Facebook pixel tracker
91B0FBB4-04A9-D5D7-16F0F3976AA697ED
C9A22247-E776-B892-2D807E7555171534

4th Annual Levitt Leadership Institute Takes Washington, D.C.


The 2015 Levitt Leaders in Washington, D.C.
The 2015 Levitt Leaders in Washington, D.C.

The momentum of the 4th annual Levitt Leadership Institute continued off-campus in Washington, D.C., the week of March 16. Led again by Former Ambassador Prudence Bushnell and Christine Powers, and later joined by Director of Hamilton’s Education Studies Program Susan Mason, the group applied leadership lessons learned in the first week in January, and viewed leadership-in-action in our nation’s capital.

The LLI week in Washington centered around five different events planned, organized and executed by student groups formed at the end of the first week of LLI. Each group derived from interests in international affairs, congressional affairs, the non-profit sector, the Department of Justice and alumni networking. The weeks between the first and second halves of LLI gave each group time to meet the “Washington Challenge”: envision an interactive event around a topic of interest in the Washington D.C. area, and make it happen.

A panel at the United States Agency for International Development on March 17 fostered dialogue between students and alumni in international affairs. Hosted by Christie Vilsack K’72, the group visited the Ronald Reagan Building in downtown Washington for an interactive panel, which featured Vilsack as well as Stephen O’Dowd ’81, Brendan O’Donoghue ’04, and Kim Bauer ’08. During a question and answer session moderated by the students, each alumnus offered perspectives on leadership and the intertwining nature of their organizations in development, diplomacy, and defense.

The group then visited the offices Youth Serves America (YSA) to hear CEO Steve Culbertson ’79 speak about his experiences leading a non-profit organization. Echoing the advice of alumni from the USAID panel, Culbertson encouraged students not to ask for permission to take on a social problem, but instead to take active leadership initiative and begin the process of social change.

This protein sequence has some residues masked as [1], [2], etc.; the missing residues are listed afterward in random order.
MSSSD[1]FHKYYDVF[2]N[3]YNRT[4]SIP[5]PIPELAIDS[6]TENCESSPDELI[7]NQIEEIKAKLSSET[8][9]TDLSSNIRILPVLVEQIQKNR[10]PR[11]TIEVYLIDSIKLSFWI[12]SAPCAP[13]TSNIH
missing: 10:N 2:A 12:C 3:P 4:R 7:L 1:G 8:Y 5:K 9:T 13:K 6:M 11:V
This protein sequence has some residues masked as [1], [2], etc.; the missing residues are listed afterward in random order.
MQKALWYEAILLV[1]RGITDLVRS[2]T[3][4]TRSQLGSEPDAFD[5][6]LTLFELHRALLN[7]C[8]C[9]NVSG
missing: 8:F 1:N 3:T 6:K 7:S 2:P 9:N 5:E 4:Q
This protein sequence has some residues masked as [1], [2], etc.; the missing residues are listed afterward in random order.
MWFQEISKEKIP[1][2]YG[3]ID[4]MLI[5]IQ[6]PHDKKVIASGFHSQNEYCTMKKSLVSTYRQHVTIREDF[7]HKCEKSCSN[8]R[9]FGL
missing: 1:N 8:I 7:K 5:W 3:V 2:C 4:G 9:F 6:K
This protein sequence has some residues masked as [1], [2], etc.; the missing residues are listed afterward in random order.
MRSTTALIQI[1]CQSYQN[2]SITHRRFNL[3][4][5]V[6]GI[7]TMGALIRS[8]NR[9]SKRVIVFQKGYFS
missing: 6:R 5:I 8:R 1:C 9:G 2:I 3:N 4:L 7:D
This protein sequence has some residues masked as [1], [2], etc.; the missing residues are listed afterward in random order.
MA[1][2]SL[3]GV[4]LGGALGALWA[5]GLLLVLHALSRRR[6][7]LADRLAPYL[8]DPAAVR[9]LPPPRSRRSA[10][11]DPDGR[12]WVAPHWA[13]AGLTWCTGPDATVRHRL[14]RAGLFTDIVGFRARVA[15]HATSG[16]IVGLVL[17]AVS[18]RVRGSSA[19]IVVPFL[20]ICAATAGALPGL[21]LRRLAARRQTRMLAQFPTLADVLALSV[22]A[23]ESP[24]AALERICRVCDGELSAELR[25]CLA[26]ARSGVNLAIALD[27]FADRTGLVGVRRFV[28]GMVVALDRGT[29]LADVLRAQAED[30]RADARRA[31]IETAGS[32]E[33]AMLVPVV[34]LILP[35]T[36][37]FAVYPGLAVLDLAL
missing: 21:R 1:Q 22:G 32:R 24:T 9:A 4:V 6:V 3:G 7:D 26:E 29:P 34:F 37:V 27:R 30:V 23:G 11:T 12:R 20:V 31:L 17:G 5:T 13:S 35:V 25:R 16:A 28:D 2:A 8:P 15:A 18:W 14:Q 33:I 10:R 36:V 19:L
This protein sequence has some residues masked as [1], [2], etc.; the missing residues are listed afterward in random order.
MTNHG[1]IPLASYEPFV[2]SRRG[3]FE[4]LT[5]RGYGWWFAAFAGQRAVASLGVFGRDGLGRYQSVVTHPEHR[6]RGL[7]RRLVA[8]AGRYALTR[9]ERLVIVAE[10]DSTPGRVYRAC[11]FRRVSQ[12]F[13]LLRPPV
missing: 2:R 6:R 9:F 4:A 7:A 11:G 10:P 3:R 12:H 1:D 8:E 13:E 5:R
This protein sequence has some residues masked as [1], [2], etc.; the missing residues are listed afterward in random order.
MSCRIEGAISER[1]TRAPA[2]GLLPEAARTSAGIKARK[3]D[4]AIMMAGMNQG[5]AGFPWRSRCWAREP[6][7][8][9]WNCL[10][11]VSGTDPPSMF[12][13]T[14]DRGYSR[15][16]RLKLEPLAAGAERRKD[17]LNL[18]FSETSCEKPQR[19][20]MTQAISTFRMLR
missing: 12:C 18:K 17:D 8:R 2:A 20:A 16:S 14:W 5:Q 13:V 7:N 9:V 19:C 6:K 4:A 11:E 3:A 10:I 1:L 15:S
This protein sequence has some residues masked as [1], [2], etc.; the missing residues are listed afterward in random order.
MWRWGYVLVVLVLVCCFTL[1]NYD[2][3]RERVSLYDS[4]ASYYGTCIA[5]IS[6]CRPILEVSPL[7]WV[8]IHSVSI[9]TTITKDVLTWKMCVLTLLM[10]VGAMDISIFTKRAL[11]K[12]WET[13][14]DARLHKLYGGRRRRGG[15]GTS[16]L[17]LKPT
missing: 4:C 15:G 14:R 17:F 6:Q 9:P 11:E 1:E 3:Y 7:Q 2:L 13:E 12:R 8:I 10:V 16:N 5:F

Students experienced the high energy of Capitol Hill in meetings with Stephanie Valle ’05, chief of staff for Chris Gibson (R-NY) and Hunter Ridgway, chief of staff for Matt Cartwright ’84 (D-PA). Each gave advice on how best to move forward despite the revolving-door nature of the Hill. The afternoon ended at the Department of Justice, where students toured the historic library and met with Phil Toomajian ’01, a current trial attorney at the DOJ. The string of student-planned events concluded with a reception, which provided a networking opportunity for the LLI students, Hamilton students currently participating in the Washington Semester, and many alumni working in the DC area.

In debriefings of each event, Powers and Bushnell challenged each student to critically reflect on leadership displayed in the various Washington institutions. “This week opened my eyes to all the possibilities that Washington has to offer. I gained a deeper understanding of what it means to be a leader not just in government, but in all settings,” said Sara Purinton ’17.

On the final day of the program, students made pitches for an original service project in their respective communities—whether on Hamilton’s campus, in Utica, or in their hometowns. To aid these efforts, Professor Susan Mason has offered a quarter-credit class for the remainder of the semester and a collaborative space for each participant to work on their projects.

Though LLI 2015 has officially come to an end, the spirit of the program continues as each student crafts plans that focus on the refugee community in Utica, local environmental sustainability, and youth empowerment, among other important issues.  Moving forward, the connection of leadership concepts that the students gained in both classroom settings and in Washington will prove critical in implementing commitment projects and ultimately social change.

Back to Top